Medicare coverage kicks in at age 65 for most Americans, and many people look forward to the day when they'll get this government-provided insurance.
Unfortunately, some seniors may be surprised to discover Medicare isn't necessarily all they were expecting it to be. In fact, there are three really big reasons why retirees may end up disappointed with this insurance coverage.
1. There are coverage exclusions
While Medicare covers medically necessary hospitalizations under most circumstances, as well as many types of routine outpatient care, the coverage is far from comprehensive. In fact, there are many things Medicare does not pay for including:
- Eye exams and glasses
- Hearing aids
- Most types of dental care including dentures
- Chiropractic maintenance care
- Routine foot care
In many cases, you'll end up needing some or all of these services as a retiree. To make sure you can pay for them, consider getting supplemental insurance that provides for them. You could also create a dedicated savings account to pay for things that Medicare won't.
2. No long-term care is paid for in most cases
As many as 70% of seniors 65 and over will need long-term care at some time during their lives. Sadly, Medicare almost never pays for this, regardless of whether it's provided in a nursing home or provided by home healthcare aids.
Medicare covers skilled nursing care under limited circumstances. But most people who go to a nursing home or hire a home health aide do so because they need something called "custodial care," or routine help with activities of daily living such as using the bathroom or bathing or eating. And Medicare doesn't pay for custodial care at all.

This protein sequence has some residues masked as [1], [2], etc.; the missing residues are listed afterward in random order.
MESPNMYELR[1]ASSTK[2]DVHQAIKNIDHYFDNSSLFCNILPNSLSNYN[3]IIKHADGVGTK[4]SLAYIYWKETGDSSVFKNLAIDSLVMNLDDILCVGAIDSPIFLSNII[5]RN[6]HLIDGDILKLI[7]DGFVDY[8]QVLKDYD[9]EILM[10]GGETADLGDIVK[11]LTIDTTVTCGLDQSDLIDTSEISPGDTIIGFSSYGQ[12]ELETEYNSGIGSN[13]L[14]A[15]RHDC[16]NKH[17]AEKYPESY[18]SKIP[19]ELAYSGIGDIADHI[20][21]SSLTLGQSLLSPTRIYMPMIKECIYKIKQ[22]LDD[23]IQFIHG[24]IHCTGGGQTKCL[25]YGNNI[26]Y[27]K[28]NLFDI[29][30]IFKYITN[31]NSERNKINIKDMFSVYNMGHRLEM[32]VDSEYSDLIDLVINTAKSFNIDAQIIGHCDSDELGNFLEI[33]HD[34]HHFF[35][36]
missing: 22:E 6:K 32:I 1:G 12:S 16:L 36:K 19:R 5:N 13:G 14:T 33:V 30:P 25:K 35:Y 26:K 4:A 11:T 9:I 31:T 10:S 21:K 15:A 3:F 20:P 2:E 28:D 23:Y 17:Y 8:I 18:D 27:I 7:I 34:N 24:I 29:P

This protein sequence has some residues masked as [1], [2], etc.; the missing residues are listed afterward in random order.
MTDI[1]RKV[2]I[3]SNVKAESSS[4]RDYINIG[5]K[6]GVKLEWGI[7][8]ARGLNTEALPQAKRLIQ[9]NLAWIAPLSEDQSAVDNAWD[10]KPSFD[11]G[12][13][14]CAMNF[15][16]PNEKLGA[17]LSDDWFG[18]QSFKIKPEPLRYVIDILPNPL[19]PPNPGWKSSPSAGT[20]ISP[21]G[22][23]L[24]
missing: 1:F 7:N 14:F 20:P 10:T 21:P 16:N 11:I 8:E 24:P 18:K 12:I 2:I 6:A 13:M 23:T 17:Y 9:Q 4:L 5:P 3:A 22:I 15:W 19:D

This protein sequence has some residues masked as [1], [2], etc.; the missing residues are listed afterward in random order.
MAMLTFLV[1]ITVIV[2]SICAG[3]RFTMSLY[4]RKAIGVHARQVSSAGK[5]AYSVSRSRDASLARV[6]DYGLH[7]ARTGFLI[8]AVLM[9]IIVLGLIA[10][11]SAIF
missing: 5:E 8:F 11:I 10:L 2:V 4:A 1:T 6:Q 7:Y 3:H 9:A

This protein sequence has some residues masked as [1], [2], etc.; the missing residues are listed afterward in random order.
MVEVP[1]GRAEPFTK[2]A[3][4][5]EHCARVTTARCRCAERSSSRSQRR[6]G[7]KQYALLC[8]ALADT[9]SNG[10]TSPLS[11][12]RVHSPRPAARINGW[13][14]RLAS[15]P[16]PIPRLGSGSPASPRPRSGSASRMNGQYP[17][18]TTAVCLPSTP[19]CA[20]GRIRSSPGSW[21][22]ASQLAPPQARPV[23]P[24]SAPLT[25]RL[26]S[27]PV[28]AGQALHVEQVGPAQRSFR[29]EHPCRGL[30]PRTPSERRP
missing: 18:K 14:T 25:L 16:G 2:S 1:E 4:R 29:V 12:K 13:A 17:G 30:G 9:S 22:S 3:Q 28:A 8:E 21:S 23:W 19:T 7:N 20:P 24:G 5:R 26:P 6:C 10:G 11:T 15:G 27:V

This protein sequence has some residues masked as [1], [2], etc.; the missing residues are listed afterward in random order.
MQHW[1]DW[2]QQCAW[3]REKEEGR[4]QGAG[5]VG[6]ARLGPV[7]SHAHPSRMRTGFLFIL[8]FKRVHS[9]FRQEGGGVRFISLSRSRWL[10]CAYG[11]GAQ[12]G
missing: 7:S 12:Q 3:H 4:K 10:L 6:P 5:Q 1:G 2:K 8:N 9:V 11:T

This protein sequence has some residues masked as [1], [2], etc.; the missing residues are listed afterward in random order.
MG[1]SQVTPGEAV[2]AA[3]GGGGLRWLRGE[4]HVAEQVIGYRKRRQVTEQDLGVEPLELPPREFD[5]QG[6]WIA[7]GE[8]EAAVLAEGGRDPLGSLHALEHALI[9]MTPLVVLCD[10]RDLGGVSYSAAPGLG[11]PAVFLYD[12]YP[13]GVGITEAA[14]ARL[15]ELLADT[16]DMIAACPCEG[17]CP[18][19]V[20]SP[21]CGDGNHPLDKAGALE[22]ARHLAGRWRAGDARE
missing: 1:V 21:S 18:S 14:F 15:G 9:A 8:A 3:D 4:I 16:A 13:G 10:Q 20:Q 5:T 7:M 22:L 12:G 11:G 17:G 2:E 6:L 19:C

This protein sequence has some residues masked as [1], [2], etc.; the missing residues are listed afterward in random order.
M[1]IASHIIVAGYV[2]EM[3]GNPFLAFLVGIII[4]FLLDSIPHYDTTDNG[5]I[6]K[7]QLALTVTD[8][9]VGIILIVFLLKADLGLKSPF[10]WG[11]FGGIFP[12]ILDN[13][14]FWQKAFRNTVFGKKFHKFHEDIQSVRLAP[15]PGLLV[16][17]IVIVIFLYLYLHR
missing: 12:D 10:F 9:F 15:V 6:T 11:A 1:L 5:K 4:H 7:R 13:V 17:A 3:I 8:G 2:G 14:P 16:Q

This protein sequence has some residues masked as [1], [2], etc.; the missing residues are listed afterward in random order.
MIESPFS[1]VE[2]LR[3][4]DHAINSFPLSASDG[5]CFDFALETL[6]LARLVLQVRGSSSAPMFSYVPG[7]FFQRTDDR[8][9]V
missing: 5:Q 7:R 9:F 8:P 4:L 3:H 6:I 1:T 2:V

To make sure you're able to cover these services if you need them, consider buying a long-term care insurance policy. Alternatively, you could work with an attorney to engage in Medicaid planning, which allows you to protect your assets while ensuring you can qualify for Medicaid to pay for your nursing care services. You could aim to save enough to pay for long-term care out of pocket, but the cost could be more than $100,000 a year, so that's a tall order.
3. Coinsurance costs are high
Medicare coinsurance costs are also a shock to many seniors.
See, if you have traditional Medicare, your insurance will pay for 80% of most outpatient services and you'll be on the hook for the other 20% -- with no limits on how much that amount could cost you. If you need a lot of costly medical services, which is more likely to happen as you grow older, you could end up spending thousands of dollars if you rely solely on Medicare alone.
To limit your costs and make them more predictable, you may want to consider buying a Medicare Advantage or Medigap plan. These can either supplement your traditional Medicare in the case of a Medigap plan or serve as an alternative to it in the case of Medicare Advantage.
Healthcare is sure to be more expensive than you think as a retiree, with the Employee Benefit Research Institute estimating out-of-pocket expenditures at around $325,000 for a senior couple turning 65 covered by Medicare. If you're expecting this insurance to pay for everything you need and aren't saving for your healthcare services throughout your career, you could end up very disappointed.